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Discodoris rosi

Ortea, 1979


Paulo Nunes NUDI "Discodoris rosi" O Grove (Spain)

Jose Miguel Jimenez Adalia Muy buena foto :-) Si te gusta la biodiversidad si quieres puedes subir las fotos gratis en esta página Biodiversidadvirtual.org Es una página para la identificación de especies, y allí puedes identificar especies. Las fotos son a tu nombre y con copyright. Saludos.

Message posted on UWphotographers on 02 Jun 2013
Orietta Rivolta Discodoris rosi Ortea,1979 Numana,Italy June 2011

Antonello Nazareno .... The actual name should be Rostanga rosi ... but its presence in Mediterranean has not been established .... Rostanga rosi is not a mediterranean taxon . This specimen should be an Aldisa sp . ...

Orietta Rivolta The ID was made by Federico Betti biologist and author of The Kingdom of nudibranchs :-)

João Pedro Silva I agree with Rostanga rosi for the current name but there are more records of this species for the Mediterranean, namely in Spain. This specimen has very inconspicuous white rings around the slightly darker spots which suggest R. rosi. All the individuals I've seen had them very clear but the photos from southern Spain at Nudipixel, confirmed by Lucas Cervera, also show them: http://www.nudipixel.net/species/rostanga_rosi/ Antoni López-Arenas i Cama has photos from further east, near Barcelona, where the rings are also clearly marked while other images have them more subdued (like in Orietta's photo): http://www.flickr.com/photos/alopezarenas/3505249681/ http://www.flickr.com/photos/alopezarenas/6869456780/ While there could be more than one species involved, I think R. rosi is actually present in the Mediterranean.

João Pedro Silva It's also included in the GROC Guide (Opistobranch Research Group of Catalonia) with photos from the Mediterranean: http://guia.opistobranquis.org/2009/12/discodoris-rosi.html

Message posted on EPAM Nudibranchs on 28 May 2012
Carlos Fernández-Cid Ramos does anyone know what is that thing under the rostanga rosi?

Erling Svensen Bryozoa called Umbonula littoralis

Carlos Fernández-Cid Ramos Thanks Erling. Galicia Spain. Vigo

Erling Svensen Many nudies eat bryozoans. I have never seen this one in Norway, but with the globel warming may be we soon will see it here.....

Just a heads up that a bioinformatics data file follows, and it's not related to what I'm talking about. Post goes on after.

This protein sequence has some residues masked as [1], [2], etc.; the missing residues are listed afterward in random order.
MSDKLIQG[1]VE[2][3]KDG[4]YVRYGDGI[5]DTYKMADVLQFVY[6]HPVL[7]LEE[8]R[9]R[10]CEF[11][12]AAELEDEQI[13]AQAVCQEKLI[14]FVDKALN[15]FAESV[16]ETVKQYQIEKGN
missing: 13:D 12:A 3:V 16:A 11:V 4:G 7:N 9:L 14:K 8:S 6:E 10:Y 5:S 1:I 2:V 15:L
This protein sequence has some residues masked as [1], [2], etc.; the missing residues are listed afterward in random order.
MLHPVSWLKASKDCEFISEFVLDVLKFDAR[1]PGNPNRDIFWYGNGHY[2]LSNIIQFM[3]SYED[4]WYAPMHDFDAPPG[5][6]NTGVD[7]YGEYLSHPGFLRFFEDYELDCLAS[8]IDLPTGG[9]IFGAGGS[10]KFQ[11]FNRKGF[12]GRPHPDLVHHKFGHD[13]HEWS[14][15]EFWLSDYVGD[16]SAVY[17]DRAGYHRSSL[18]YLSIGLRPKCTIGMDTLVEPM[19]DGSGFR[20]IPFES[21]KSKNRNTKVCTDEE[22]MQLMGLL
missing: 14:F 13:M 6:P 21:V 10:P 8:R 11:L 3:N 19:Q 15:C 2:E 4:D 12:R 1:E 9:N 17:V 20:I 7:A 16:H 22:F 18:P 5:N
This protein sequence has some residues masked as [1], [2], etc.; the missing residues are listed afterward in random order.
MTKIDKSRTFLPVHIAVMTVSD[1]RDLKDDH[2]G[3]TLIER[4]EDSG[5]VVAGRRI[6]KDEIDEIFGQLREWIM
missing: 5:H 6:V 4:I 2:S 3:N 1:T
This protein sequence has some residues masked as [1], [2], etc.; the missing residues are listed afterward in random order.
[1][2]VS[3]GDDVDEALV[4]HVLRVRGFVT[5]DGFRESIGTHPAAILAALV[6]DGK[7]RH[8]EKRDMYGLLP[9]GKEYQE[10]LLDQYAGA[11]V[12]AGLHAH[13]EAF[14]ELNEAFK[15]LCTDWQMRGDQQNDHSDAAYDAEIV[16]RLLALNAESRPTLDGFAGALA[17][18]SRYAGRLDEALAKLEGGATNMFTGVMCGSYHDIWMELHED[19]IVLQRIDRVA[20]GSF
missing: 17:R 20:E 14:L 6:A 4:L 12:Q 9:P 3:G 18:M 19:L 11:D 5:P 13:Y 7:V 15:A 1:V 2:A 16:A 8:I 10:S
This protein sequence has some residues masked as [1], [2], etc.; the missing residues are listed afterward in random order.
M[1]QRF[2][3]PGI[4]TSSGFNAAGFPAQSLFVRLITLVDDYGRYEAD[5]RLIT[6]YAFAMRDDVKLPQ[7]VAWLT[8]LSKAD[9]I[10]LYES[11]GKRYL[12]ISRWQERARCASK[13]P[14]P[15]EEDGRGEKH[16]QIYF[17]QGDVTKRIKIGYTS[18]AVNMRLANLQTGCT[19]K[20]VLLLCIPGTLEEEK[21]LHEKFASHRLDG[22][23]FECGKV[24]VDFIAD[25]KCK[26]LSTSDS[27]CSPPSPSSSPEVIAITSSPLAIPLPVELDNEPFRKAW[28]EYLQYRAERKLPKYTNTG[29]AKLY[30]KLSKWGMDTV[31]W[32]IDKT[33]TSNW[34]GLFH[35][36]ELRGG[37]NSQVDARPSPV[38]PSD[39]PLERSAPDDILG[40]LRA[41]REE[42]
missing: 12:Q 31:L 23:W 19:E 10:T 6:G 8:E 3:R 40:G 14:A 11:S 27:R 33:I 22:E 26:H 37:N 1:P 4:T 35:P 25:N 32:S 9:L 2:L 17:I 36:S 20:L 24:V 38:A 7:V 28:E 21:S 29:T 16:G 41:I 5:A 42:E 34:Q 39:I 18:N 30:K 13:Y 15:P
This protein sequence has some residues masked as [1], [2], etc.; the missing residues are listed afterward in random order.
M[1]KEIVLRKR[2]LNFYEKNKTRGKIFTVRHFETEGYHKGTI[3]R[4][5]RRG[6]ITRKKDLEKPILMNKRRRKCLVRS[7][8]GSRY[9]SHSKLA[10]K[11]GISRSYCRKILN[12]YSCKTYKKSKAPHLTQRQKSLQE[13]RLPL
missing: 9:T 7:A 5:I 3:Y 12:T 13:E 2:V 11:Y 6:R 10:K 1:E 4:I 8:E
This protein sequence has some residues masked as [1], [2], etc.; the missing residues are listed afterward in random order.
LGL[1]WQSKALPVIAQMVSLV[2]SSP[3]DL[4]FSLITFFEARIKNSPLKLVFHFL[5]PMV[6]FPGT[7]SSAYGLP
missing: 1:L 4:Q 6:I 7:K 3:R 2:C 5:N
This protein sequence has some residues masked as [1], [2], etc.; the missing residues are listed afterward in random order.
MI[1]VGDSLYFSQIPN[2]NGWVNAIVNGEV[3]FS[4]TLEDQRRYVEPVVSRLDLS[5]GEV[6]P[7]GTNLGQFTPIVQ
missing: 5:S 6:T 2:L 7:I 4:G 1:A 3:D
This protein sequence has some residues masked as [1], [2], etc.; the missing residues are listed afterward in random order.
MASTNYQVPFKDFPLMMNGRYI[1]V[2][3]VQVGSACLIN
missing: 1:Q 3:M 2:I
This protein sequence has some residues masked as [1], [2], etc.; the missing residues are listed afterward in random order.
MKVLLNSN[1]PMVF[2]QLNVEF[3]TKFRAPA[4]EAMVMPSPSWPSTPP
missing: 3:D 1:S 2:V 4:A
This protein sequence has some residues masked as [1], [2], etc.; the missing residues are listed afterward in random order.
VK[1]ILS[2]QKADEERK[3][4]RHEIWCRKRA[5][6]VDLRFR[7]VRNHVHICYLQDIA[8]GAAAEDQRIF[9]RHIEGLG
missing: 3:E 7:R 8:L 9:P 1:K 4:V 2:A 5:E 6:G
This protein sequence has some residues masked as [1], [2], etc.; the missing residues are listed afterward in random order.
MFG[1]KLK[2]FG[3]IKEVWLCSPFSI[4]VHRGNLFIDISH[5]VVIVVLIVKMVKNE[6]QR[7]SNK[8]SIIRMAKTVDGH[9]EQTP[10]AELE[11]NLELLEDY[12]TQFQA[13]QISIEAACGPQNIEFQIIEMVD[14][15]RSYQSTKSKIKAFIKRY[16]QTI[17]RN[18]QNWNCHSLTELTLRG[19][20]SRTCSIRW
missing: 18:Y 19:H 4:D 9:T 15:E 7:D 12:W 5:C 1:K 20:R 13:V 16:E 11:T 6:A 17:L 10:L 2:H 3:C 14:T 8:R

João Pedro Silva This is a sponge feeder so it's just passing by over the bryozoan. I wonder if there are more UK records besides the ones at the Sea Slug Forum (2002 and 2008)? http://www.seaslugforum.net/find/22569

David Kipling First UK record was me and Sarah back in 2002 on the UK mainland (that's the SSF record), and both ourselves and others have seen it in the Scillies on Seasearch surveys. I'm not aware of any other mainland UK records. Does this species have a planktonic phase or is it direct development?

David Kipling And yes, the SSF comment about Mark Warren in 2008 is the same one as in the seasearch report. It was also seen the following year so looks like a small population there.

David Kipling The only mainland UK record is the 2002 sighting Sarah Bowen and I made in Penzance (which is close to the Scillies). Does this species have a planktonic phase or is it direct development?

David Kipling The third UK sighting of this species was in 2009 (Sarah Bowen had her eye in that day) in Scillies. There's a pic on the BBC website (4th pic). http://news.bbc.co.uk/earth/hi/earth_news/newsid_8352000/8352549.stm

David Kipling And the 4th sighting was in the Channel Islands (Sark), a new record for there, in 2010. Me and Sarah again I'm afraid! http://www.seasearch.co.uk/downloads/Sark%202010%20report.pdf

David Kipling OK that's now making it look like I'm stalking that slug ...

João Pedro Silva Reallocation of Discodoris rosi to the Rostanga genus is discussed here: Dayrat B., Gosliner T. M. Species names and metaphyly: A case study in Discodorididae (Mollusca, Gastropoda, Euthyneura, Nudibranchia, Doridina). Zool. Scr. (2005) 34:199"224. http://campillos.ucmerced.edu/~bdayrat/PDF%20of%20Papers/Dayrat&Gosliner-2005-ZooScr.pdf It is based on the Rostanga characteristic hair-like lateral teeth which are also observed in D. rosi.

João Pedro Silva Here in Portugal it's not very common. I've only seen it three times each on very distinct spots.